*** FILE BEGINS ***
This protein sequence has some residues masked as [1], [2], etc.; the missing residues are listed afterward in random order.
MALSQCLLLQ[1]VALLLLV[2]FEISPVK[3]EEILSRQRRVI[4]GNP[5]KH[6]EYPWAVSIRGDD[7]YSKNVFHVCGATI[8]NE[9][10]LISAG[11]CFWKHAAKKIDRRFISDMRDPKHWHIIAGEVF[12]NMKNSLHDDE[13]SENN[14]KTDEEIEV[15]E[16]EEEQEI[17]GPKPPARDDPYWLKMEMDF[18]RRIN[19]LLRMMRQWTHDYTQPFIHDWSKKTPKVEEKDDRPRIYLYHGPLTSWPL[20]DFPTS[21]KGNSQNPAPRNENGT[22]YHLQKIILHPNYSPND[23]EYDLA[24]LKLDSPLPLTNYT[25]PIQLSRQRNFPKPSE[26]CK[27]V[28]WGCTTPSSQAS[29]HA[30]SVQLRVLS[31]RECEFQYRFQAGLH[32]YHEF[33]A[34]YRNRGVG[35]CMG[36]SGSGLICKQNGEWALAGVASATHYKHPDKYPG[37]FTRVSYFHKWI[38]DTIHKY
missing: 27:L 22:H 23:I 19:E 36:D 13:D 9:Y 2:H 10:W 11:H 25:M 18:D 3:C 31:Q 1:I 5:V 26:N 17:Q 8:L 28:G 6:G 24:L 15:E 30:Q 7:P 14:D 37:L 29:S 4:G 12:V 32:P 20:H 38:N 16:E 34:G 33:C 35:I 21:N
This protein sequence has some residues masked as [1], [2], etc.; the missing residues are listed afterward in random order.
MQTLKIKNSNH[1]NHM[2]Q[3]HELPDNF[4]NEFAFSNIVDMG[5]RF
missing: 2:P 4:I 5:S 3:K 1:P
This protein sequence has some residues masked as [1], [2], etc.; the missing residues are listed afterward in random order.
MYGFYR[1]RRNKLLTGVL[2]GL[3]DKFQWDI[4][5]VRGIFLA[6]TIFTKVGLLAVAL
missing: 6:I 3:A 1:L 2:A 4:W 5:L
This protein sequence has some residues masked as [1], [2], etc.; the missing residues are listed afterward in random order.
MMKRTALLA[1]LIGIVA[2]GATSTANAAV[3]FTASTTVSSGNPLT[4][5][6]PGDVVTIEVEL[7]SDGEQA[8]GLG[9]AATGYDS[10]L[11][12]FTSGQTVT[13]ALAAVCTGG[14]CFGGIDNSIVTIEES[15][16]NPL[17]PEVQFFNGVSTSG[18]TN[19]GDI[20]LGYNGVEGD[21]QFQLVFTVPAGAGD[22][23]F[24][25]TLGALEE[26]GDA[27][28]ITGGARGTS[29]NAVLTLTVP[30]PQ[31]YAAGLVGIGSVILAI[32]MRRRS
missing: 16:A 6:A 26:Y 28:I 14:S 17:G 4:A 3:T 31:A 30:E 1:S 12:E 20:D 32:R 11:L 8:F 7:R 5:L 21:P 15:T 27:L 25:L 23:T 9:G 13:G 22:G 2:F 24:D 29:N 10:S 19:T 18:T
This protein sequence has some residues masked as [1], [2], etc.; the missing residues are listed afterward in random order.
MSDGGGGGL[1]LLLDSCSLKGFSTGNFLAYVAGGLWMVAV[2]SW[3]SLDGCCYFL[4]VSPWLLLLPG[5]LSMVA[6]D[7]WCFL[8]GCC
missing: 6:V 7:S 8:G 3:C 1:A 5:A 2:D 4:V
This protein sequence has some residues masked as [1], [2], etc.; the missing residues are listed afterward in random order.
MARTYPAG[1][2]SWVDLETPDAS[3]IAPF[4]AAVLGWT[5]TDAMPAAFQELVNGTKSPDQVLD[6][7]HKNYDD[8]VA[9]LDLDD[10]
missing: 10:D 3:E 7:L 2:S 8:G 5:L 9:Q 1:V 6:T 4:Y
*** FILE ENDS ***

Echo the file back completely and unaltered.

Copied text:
This protein sequence has some residues masked as [1], [2], etc.; the missing residues are listed afterward in random order.
MALSQCLLLQ[1]VALLLLV[2]FEISPVK[3]EEILSRQRRVI[4]GNP[5]KH[6]EYPWAVSIRGDD[7]YSKNVFHVCGATI[8]NE[9][10]LISAG[11]CFWKHAAKKIDRRFISDMRDPKHWHIIAGEVF[12]NMKNSLHDDE[13]SENN[14]KTDEEIEV[15]E[16]EEEQEI[17]GPKPPARDDPYWLKMEMDF[18]RRIN[19]LLRMMRQWTHDYTQPFIHDWSKKTPKVEEKDDRPRIYLYHGPLTSWPL[20]DFPTS[21]KGNSQNPAPRNENGT[22]YHLQKIILHPNYSPND[23]EYDLA[24]LKLDSPLPLTNYT[25]PIQLSRQRNFPKPSE[26]CK[27]V[28]WGCTTPSSQAS[29]HA[30]SVQLRVLS[31]RECEFQYRFQAGLH[32]YHEF[33]A[34]YRNRGVG[35]CMG[36]SGSGLICKQNGEWALAGVASATHYKHPDKYPG[37]FTRVSYFHKWI[38]DTIHKY
missing: 27:L 22:H 23:I 19:E 36:D 13:D 9:Y 2:H 10:W 11:H 25:M 18:D 3:C 31:Q 1:I 5:V 26:N 17:Q 8:L 28:G 6:G 24:L 15:E 30:Q 7:P 14:D 37:L 29:S 4:G 12:V 32:P 20:H 38:N 16:E 34:G 33:C 35:I 21:N
This protein sequence has some residues masked as [1], [2], etc.; the missing residues are listed afterward in random order.
MQTLKIKNSNH[1]NHM[2]Q[3]HELPDNF[4]NEFAFSNIVDMG[5]RF
missing: 2:P 4:I 5:S 3:K 1:P
This protein sequence has some residues masked as [1], [2], etc.; the missing residues are listed afterward in random order.
MYGFYR[1]RRNKLLTGVL[2]GL[3]DKFQWDI[4][5]VRGIFLA[6]TIFTKVGLLAVAL
missing: 6:I 3:A 1:L 2:A 4:W 5:L
This protein sequence has some residues masked as [1], [2], etc.; the missing residues are listed afterward in random order.
MMKRTALLA[1]LIGIVA[2]GATSTANAAV[3]FTASTTVSSGNPLT[4][5][6]PGDVVTIEVEL[7]SDGEQA[8]GLG[9]AATGYDS[10]L[11][12]FTSGQTVT[13]ALAAVCTGG[14]CFGGIDNSIVTIEES[15][16]NPL[17]PEVQFFNGVSTSG[18]TN[19]GDI[20]LGYNGVEGD[21]QFQLVFTVPAGAGD[22][23]F[24][25]TLGALEE[26]GDA[27][28]ITGGARGTS[29]NAVLTLTVP[30]PQ[31]YAAGLVGIGSVILAI[32]MRRRS
missing: 16:A 6:A 26:Y 28:I 14:S 17:G 4:A 3:T 31:A 30:E 1:S 12:E 20:D 32:R 11:L 8:F 7:R 5:L 21:P 15:T 27:L 25:L 23:T 9:G 13:G 22:G 2:F 24:D 29:N 10:S 19:T 18:T
This protein sequence has some residues masked as [1], [2], etc.; the missing residues are listed afterward in random order.
MSDGGGGGL[1]LLLDSCSLKGFSTGNFLAYVAGGLWMVAV[2]SW[3]SLDGCCYFL[4]VSPWLLLLPG[5]LSMVA[6]D[7]WCFL[8]GCC
missing: 6:V 7:S 8:G 3:C 1:A 5:A 2:D 4:V
This protein sequence has some residues masked as [1], [2], etc.; the missing residues are listed afterward in random order.
MARTYPAG[1][2]SWVDLETPDAS[3]IAPF[4]AAVLGWT[5]TDAMPAAFQELVNGTKSPDQVLD[6][7]HKNYDD[8]VA[9]LDLDD[10]
missing: 10:D 3:E 7:L 2:S 8:G 5:L 9:Q 1:V 6:T 4:Y